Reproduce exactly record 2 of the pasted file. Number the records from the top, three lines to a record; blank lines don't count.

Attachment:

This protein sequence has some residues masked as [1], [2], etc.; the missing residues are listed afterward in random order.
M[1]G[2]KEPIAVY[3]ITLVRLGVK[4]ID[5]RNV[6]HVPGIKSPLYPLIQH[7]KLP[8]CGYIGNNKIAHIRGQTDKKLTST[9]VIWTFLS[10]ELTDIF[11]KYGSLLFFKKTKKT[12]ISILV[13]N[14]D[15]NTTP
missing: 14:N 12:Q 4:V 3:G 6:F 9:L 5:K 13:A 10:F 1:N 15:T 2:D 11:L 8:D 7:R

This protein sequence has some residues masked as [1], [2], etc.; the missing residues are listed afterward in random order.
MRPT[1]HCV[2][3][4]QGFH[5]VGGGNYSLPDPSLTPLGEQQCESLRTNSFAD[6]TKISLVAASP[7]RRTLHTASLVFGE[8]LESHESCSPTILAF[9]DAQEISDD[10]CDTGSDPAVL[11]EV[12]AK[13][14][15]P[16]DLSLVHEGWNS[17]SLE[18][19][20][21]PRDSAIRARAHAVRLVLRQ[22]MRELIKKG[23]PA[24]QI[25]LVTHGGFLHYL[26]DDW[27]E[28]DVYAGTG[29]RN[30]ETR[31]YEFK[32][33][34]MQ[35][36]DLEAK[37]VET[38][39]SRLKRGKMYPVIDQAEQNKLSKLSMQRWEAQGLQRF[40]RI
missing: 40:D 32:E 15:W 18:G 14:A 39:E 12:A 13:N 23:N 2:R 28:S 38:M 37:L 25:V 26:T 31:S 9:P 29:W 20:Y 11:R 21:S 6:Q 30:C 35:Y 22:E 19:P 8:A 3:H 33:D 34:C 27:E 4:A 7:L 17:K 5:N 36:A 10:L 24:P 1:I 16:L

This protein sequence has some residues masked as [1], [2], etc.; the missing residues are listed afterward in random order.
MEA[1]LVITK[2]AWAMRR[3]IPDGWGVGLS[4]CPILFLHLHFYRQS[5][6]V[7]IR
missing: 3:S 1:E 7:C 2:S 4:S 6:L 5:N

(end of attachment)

This protein sequence has some residues masked as [1], [2], etc.; the missing residues are listed afterward in random order.
MRPT[1]HCV[2][3][4]QGFH[5]VGGGNYSLPDPSLTPLGEQQCESLRTNSFAD[6]TKISLVAASP[7]RRTLHTASLVFGE[8]LESHESCSPTILAF[9]DAQEISDD[10]CDTGSDPAVL[11]EV[12]AK[13][14][15]P[16]DLSLVHEGWNS[17]SLE[18][19][20][21]PRDSAIRARAHAVRLVLRQ[22]MRELIKKG[23]PA[24]QI[25]LVTHGGFLHYL[26]DDW[27]E[28]DVYAGTG[29]RN[30]ETR[31]YEFK[32][33][34]MQ[35][36]DLEAK[37]VET[38][39]SRLKRGKMYPVIDQAEQNKLSKLSMQRWEAQGLQRF[40]RI
missing: 40:D 32:E 15:W 18:G 14:A 39:E 12:A 13:N 23:N 2:R 28:S 38:M 37:L 25:V 26:T 31:S 9:P 29:W 20:Y 11:R 21:S 6:Q 30:C 35:Y 22:E 19:P 8:A 3:H 33:D 34:C 27:E 4:A 7:L 17:K 5:N 36:A 10:L 24:P 1:I 16:L